Argentina last night officially rejected the decision of an international arbitration panel that named Chile the winner in a century old dispute over ownership of three small islands near Cape Horn.
The rejection is the latest development in an increasingly tense situation in which nationalistic tempers are running high and which brought Presidents Augusto Pinochet of Chile and Jorge Rafael Videla of Argentina together last week in an apparently inconclusive summit meeting. Another meeting is planned foro next week, according to Washington Post correspondent Karen De Young.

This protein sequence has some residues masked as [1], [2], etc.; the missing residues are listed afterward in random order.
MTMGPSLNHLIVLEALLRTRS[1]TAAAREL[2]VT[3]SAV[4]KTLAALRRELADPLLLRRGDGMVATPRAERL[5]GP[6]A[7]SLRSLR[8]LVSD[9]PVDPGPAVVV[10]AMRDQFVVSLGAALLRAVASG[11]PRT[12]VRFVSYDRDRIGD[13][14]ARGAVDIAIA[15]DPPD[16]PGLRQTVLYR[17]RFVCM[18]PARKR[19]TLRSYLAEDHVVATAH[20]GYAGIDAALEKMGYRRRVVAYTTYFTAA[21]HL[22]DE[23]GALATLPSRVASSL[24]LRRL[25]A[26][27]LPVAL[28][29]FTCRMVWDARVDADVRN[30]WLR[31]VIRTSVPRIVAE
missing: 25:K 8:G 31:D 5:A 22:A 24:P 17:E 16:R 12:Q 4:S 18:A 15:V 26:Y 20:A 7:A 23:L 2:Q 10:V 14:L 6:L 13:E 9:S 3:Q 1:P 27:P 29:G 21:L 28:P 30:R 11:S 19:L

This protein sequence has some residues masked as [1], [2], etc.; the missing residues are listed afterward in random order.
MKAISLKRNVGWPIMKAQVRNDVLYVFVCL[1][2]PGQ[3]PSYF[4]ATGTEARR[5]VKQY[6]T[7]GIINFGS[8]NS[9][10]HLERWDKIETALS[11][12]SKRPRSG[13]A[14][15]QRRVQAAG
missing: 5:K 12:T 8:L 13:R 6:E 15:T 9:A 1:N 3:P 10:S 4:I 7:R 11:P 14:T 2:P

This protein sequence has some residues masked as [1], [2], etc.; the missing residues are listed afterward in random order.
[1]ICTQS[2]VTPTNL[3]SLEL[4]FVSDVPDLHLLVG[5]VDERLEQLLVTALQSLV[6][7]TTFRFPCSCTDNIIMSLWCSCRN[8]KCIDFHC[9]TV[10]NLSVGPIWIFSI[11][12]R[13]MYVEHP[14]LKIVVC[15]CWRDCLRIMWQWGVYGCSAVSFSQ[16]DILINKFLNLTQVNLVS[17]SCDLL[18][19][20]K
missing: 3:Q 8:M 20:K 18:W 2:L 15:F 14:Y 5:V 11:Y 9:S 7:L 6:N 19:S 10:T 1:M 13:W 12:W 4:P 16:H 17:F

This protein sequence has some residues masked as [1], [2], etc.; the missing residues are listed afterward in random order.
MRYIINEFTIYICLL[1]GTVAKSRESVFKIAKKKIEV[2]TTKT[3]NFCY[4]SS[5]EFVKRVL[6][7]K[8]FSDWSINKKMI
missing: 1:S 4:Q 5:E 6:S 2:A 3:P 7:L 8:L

Similar meetings on ownership of the islands led to a 1971 Argentina decision to submit the issue to international arbitration, the ultimate remedy prescribed in treaties between the two. The International Court of Justice took seven years in study and hearings to make its decision last year.
Argentina at first appeared willing to accept Chilean ownership but balked following the publication of Chilean maps extending that country's territorial waters beyond the islands and into what Argentina considers the Argentine Atlantic.
Perhaps most important are the countriesd' overlapping claims on segments of Antarctica, and the belief that large reserves of petroleum lie under the seabed between the three islands and the Antarctic continent.
Although a Chilean Foreign Ministry spokesman said his government would not comment on the rejection until today, Chilean officials have previously referred to the arbitration as binding and not subject to rejection.